Michel Mertens

Researcher international research group Pain in Motion (http://www.paininmotion.be/)

2021 MOVANT research

Further reading:

1.   Hand C, Clipsham K, Rees JL, et al. Long-term outcome of frozen shoulder. J Shoulder Elbow Surg 2008; 17: 231-236. 2007/11/13. DOI: 10.1016/j.jse.2007.05.009.

2.   Wong CK, Levine WN, Deo K, et al. Natural history of frozen shoulder: fact or fiction? A systematic review. Physiotherapy 2017; 103: 40-47. 2016/09/20. DOI: 10.1016/j.physio.2016.05.009.

3.   Forsythe B, Lavoie-Gagne O, Patel BH, et al. Efficacy of Arthroscopic Surgery in the Management of Adhesive Capsulitis: A Systematic Review and Network Meta-analysis of Randomized Controlled Trials. Arthroscopy 2021; 37: 2281-2297. 20201120. DOI: 10.1016/j.arthro.2020.09.041.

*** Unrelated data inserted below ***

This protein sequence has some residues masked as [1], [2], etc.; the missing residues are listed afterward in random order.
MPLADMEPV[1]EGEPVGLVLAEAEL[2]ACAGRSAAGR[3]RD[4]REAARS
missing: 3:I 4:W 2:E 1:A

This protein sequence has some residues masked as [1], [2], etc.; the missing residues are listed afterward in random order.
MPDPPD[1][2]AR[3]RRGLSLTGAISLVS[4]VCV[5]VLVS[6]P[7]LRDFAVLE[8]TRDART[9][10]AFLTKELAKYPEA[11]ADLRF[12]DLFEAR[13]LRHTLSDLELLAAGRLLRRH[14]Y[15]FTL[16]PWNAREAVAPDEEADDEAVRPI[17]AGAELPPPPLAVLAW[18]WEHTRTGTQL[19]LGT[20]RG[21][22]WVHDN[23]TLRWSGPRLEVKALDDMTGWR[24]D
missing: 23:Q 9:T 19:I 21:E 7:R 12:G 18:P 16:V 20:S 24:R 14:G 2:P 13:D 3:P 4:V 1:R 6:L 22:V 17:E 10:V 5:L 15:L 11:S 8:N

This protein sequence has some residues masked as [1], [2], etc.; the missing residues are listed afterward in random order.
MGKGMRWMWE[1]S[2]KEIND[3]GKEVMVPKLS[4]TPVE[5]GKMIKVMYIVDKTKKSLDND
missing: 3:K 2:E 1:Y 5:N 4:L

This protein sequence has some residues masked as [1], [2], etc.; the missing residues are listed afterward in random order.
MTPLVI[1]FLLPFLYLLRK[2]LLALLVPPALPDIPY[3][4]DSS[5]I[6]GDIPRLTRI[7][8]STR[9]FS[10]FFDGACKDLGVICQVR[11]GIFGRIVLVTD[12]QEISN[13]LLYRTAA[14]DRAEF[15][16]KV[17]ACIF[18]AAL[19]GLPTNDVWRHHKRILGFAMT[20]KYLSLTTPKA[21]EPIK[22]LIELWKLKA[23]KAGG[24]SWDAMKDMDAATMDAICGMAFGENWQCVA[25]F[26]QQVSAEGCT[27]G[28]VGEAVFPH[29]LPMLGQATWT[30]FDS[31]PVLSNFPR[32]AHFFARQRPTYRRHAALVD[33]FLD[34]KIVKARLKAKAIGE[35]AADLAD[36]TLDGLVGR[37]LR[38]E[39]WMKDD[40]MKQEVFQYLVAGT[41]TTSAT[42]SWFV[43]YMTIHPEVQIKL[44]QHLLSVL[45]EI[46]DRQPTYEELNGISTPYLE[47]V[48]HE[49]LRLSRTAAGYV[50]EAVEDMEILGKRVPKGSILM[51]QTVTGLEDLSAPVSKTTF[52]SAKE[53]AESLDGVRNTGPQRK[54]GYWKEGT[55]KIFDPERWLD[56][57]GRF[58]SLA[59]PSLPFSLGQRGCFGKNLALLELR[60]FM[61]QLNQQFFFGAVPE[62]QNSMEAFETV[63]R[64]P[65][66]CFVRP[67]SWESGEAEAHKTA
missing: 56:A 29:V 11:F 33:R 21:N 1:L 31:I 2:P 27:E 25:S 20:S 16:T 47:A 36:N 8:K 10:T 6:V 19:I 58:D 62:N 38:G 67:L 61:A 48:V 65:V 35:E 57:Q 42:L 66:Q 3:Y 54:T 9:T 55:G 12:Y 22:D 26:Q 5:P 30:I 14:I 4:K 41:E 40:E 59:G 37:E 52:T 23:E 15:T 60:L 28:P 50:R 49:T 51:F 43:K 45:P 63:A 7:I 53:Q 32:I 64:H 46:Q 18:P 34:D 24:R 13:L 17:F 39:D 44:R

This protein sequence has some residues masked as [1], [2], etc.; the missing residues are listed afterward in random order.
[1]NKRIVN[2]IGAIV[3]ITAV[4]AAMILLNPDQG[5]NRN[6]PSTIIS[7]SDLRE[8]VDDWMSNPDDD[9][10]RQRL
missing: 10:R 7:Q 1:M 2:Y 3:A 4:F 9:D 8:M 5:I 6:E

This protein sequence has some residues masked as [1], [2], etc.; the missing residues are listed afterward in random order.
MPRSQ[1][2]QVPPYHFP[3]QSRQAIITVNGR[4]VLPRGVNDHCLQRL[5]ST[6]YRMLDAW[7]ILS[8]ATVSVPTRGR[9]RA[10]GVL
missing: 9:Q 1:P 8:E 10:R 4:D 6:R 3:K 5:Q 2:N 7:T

4.   Vermeulen H, Schuitemaker R, Hekman K, et al. De SNN Praktijkrichtlijn Frozen Shoulder voor fysiotherapeuten 2017.  maart 2017 2017.

5.   Kelley MJ, Shaffer MA, Kuhn JE, et al. Shoulder pain and mobility deficits: adhesive capsulitis. J Orthop Sports Phys Ther 2013; 43: A1-31. 2013/05/03. DOI: 10.2519/jospt.2013.0302.

6.   Kraal T, Lübbers J, van den Bekerom MPJ, et al. The puzzling pathophysiology of frozen shoulders - a scoping review. J Exp Orthop 2020; 7: 91. 2020/11/19. DOI: 10.1186/s40634-020-00307-w.

7.   Leventhal H, Brissette I and Leventhal E. The common-sense model of self-regulation of health & illness. The self-regulation of health & illness behaviour. London: Routledge Taylor & Francis Group, 2003, pp.42-60.

8.   Mertens MG, Meeus M, Verborgt O, et al. An overview of effective and potential new conservative interventions in patients with frozen shoulder. Rheumatol Int 2021 2021/09/07. DOI: 10.1007/s00296-021-04979-0.